The members of CONTEND and all its allied groups and individuals encourage all UP students to go out on April 11 to elect their “true” representatives, student leaders who will stand for students’ rights and welfare, leaders who will defend and advance scientific, nationalist, mass-oriented education and fight for genuine democratic reforms inside and outside our University.

As teachers and educators and educational workers in the University of the Philippines, we urge our students to select only those student leaders who have a long track record in fighting for students’ rights and welfare.  We strongly believe that  those student leaders who have stood with the marginalized sectors of our society, who have devoted part of their time in the picket lines of workers, who have volunteered in Lumad schools, who have joined the barricades of urban poor threatened by demolition, who have danced with women to end all forms of sex-related violence, and who remained steadfast and undeterred against the threats of state fascism, are the true leaders of our students. The solidarity shown by these students towards the marginalized sectors of our society provides them with the proper political vision and ideological orientation that will safeguard and defend the rights of our students. Only those who have profound solidarity and love for our marginalized fellow Filipinos can have genuine love for our students.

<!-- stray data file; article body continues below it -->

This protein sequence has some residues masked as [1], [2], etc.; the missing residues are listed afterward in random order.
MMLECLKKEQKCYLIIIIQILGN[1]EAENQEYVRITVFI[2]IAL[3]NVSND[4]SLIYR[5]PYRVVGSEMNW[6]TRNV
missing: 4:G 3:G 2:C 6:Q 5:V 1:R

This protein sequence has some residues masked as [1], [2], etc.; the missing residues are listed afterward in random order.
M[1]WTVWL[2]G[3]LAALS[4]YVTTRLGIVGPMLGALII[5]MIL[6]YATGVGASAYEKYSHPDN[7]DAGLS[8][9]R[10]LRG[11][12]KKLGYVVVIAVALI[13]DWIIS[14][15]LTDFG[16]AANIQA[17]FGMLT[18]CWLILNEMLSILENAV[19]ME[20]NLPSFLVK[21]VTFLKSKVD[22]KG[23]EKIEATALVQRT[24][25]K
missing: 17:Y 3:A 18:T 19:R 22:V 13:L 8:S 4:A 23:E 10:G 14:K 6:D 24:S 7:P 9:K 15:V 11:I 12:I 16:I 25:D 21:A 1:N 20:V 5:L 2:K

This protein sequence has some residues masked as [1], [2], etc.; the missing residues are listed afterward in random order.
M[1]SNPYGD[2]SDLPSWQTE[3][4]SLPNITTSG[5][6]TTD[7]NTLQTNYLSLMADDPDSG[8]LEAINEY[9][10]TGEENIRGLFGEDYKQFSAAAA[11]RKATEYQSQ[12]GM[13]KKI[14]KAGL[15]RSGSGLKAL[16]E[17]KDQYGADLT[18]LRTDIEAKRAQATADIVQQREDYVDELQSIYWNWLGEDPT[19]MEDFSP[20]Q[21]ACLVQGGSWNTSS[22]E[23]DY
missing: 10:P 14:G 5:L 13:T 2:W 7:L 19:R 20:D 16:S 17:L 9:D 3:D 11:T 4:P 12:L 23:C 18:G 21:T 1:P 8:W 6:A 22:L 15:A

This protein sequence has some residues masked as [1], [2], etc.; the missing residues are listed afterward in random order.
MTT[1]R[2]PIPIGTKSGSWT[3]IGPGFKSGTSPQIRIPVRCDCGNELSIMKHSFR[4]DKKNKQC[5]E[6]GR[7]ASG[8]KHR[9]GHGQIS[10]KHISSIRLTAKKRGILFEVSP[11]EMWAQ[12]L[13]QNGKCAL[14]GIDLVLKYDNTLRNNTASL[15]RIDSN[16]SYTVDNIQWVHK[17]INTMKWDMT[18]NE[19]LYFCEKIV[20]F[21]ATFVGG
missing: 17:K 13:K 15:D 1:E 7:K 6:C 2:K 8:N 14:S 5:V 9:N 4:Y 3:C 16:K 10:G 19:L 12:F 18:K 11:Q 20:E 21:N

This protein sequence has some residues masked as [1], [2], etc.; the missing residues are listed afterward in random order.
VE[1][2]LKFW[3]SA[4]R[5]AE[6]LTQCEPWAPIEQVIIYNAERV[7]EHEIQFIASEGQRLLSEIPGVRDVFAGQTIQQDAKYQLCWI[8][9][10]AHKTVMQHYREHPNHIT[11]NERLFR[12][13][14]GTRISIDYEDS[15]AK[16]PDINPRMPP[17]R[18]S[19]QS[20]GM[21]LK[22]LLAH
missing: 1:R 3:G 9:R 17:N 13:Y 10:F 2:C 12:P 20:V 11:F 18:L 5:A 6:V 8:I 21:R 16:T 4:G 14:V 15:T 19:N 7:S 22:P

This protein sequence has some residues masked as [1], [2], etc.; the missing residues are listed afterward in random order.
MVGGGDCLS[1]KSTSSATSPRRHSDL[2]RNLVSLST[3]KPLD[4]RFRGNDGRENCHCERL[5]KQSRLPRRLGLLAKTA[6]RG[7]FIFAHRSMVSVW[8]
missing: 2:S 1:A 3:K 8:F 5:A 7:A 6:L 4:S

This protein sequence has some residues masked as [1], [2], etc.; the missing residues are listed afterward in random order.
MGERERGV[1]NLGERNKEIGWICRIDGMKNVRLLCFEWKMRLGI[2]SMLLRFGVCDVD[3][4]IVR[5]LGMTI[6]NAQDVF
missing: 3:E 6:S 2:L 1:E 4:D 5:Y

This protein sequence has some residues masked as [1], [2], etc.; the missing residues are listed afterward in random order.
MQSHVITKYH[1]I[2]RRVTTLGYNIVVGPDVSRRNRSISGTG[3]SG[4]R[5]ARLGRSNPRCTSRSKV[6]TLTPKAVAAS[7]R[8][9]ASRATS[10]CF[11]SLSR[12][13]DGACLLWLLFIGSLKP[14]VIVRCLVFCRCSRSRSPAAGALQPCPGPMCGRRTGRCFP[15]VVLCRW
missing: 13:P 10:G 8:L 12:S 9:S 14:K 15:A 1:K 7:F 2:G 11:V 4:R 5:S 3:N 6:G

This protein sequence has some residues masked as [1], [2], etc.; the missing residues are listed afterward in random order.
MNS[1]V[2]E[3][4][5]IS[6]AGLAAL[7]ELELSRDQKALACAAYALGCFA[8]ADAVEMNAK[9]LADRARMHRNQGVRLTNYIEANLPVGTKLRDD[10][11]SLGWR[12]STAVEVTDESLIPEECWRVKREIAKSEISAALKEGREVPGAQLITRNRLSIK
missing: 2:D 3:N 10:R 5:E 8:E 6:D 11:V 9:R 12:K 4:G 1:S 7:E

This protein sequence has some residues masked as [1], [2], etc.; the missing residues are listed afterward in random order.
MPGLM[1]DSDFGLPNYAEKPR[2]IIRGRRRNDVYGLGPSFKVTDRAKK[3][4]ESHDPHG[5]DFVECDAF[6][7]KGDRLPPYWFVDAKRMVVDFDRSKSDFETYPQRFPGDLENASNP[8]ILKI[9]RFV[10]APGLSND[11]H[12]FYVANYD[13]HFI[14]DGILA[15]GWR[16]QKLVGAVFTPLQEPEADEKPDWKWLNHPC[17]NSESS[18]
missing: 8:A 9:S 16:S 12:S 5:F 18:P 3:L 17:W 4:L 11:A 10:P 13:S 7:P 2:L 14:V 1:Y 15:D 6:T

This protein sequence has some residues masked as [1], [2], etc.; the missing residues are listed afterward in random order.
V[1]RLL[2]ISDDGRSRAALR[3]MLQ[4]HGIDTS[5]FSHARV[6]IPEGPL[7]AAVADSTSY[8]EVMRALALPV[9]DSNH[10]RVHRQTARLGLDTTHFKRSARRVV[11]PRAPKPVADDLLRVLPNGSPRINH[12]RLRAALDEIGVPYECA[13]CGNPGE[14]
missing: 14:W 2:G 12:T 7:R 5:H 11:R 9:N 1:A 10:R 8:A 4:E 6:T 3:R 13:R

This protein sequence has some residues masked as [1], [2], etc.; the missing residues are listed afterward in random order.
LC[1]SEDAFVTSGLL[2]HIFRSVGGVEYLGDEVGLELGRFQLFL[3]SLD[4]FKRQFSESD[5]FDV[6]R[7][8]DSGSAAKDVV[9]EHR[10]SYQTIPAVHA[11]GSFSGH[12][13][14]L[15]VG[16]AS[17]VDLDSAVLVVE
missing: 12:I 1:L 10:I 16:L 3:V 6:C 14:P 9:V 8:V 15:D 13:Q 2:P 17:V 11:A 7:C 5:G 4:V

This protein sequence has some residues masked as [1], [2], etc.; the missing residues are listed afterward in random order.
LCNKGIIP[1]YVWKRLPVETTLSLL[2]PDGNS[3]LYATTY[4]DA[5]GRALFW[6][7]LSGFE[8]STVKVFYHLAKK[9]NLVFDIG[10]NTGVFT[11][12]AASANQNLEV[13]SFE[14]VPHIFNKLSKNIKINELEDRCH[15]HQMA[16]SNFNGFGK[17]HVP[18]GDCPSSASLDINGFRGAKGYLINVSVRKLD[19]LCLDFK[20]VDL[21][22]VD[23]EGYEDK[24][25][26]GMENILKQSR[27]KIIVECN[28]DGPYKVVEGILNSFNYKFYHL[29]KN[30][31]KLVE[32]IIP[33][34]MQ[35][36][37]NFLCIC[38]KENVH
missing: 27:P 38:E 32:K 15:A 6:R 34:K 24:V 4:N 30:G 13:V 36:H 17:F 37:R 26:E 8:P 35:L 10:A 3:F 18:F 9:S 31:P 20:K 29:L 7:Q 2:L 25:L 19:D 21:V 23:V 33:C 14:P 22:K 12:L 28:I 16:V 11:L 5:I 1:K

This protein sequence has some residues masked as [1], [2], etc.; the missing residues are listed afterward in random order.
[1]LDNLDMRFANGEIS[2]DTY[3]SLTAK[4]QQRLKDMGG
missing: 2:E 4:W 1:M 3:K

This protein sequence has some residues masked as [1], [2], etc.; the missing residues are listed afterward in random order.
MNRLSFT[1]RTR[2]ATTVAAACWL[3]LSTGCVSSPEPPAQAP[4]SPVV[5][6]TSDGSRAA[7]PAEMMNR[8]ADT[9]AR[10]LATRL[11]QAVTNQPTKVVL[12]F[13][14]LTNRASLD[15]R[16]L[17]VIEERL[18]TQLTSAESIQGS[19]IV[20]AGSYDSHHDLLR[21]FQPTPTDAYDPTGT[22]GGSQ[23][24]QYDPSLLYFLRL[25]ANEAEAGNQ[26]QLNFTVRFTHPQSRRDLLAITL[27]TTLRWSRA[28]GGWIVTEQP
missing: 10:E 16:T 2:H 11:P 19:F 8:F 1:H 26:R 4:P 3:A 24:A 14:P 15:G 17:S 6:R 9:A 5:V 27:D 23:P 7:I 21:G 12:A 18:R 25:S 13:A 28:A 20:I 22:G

In this trying times when state fascism has intensified its assaults against all oppositions, when all forms of resistance are meted with red-tagged tagging, when defending human rights  is seen as  a crime, when press freedom is only freedom for pro-administration spin doctors to create fake news, when students who integrate with the farmers are considered as supporters and sympathizers of “terrorists”, we must support student leaders who are unwavering in their commitment to emancipate, not only their fellow students from the shackles of conservatism and post-modern cynicism, but the rest of our fellow poor Filipinos.

We urge all our students to look beyond the parochial issues of our University. We must enlarge our political imagination to see the necessary links between the problems of our University with the burning issues of our semicolonial society. Fighting for a nationalist education in our University means joining our people’s resistance against the encroachment of our sovereignty and plunder of our resources by imperialist forces and businesses. Fighting for “free education” means joining our workers and landless farmers who are also fighting for better and humane wages and genuine land reform. To fight for a mass-oriented education means to struggle for accessible education for all especially the sons and daughters of landless farmers and workers. To fight for scientific education means sending our students to rural poor communities, to factories, to striking workers for them to share their knowledge and skills with our national minorities, fisher-folks, farmers, and poor rural mothers.

We urge strongly our students to look back at the long and glorious history of student activism in our University. Only those who keep the light burning in the darkest hour of fascist terror and dictatorship can lead our students to be the beacons of non-reformist social reforms in unison with the struggle of our oppressed people to build a future society where justice, equality, prosperity and peace reign.